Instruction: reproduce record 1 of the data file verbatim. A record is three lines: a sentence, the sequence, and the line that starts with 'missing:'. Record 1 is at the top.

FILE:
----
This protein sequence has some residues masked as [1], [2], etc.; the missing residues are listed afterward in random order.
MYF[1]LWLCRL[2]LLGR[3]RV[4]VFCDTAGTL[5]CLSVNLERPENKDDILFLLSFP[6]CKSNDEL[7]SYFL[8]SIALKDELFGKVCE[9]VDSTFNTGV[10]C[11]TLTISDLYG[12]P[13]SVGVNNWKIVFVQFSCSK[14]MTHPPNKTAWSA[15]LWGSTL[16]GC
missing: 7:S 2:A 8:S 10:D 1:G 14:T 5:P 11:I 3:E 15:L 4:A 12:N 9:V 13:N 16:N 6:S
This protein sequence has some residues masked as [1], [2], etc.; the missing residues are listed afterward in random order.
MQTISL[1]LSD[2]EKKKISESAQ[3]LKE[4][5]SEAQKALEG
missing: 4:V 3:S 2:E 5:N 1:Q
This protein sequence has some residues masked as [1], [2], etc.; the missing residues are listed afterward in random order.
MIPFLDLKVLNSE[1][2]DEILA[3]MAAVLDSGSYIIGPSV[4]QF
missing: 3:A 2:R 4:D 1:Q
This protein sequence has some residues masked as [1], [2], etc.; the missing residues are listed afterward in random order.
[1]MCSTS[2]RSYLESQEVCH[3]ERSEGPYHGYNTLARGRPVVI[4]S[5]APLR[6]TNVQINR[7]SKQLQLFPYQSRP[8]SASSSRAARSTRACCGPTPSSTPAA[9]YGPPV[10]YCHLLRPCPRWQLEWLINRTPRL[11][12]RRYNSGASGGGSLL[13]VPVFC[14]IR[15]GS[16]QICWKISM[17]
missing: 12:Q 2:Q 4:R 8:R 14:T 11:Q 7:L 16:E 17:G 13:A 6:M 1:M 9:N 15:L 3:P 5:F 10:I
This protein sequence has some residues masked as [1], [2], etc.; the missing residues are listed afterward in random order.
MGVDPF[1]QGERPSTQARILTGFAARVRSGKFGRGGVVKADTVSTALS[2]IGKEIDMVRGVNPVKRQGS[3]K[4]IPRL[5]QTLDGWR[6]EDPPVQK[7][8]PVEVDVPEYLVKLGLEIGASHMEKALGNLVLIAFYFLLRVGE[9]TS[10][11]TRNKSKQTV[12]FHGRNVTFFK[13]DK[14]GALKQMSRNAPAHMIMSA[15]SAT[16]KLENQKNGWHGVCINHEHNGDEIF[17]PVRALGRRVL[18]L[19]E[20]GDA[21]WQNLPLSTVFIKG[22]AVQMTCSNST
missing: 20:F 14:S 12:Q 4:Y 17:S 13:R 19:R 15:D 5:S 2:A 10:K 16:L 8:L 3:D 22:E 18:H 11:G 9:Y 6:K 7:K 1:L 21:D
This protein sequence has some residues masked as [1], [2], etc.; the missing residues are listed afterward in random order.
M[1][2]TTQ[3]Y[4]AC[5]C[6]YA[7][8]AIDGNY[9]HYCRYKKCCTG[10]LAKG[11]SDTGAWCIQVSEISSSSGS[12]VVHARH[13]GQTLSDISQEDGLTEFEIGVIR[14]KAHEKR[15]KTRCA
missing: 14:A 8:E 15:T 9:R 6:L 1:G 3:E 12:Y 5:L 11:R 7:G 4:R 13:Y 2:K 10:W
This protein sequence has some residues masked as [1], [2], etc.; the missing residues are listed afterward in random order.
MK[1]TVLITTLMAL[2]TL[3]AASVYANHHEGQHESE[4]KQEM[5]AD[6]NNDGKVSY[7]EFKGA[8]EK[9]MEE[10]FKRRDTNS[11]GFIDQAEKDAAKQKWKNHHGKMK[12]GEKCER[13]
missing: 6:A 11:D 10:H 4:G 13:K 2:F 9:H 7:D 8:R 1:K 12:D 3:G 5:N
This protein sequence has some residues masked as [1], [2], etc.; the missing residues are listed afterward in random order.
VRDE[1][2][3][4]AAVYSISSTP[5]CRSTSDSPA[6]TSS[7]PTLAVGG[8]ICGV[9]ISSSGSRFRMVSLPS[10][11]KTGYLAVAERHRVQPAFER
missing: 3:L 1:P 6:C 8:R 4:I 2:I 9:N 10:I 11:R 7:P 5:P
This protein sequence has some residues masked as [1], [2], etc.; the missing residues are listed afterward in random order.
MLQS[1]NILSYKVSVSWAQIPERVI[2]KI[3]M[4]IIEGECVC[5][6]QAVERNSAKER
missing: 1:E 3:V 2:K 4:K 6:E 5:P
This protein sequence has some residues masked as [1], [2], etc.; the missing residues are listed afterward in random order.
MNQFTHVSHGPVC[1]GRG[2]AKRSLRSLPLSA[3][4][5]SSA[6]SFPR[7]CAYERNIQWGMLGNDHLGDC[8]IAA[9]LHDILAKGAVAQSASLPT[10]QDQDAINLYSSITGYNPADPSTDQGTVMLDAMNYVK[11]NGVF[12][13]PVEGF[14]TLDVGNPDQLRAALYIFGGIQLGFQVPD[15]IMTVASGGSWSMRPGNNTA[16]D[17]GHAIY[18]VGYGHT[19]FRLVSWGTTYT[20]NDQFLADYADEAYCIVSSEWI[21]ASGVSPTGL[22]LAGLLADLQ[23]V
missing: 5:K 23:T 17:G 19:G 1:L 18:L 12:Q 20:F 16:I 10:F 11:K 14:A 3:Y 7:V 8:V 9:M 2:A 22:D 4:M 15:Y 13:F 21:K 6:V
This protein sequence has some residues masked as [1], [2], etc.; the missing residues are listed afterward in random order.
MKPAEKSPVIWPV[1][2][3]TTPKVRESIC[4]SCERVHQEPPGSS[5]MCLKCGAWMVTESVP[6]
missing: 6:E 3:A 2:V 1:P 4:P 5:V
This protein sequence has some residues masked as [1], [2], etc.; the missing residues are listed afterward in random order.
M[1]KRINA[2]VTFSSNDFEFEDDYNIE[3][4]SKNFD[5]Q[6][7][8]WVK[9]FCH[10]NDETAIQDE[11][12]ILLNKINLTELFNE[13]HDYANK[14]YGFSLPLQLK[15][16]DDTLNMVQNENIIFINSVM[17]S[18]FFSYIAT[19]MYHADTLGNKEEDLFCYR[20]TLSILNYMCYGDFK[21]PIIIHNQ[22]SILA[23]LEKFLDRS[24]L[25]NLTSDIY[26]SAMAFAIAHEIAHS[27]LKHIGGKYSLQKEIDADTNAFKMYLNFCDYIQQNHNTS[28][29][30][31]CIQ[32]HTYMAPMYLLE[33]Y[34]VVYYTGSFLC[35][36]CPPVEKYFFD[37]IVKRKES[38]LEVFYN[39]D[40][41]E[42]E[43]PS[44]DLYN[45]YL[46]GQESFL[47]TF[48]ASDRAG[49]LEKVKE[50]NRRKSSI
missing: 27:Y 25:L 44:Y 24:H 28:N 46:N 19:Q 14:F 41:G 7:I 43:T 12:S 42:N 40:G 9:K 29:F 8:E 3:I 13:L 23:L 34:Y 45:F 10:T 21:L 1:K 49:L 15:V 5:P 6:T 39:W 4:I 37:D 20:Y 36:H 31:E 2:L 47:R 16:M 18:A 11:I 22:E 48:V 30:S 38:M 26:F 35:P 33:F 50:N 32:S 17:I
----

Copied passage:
This protein sequence has some residues masked as [1], [2], etc.; the missing residues are listed afterward in random order.
MYF[1]LWLCRL[2]LLGR[3]RV[4]VFCDTAGTL[5]CLSVNLERPENKDDILFLLSFP[6]CKSNDEL[7]SYFL[8]SIALKDELFGKVCE[9]VDSTFNTGV[10]C[11]TLTISDLYG[12]P[13]SVGVNNWKIVFVQFSCSK[14]MTHPPNKTAWSA[15]LWGSTL[16]GC
missing: 7:S 2:A 8:S 10:D 1:G 14:T 5:P 11:I 3:E 15:L 4:A 12:N 9:V 13:N 16:N 6:S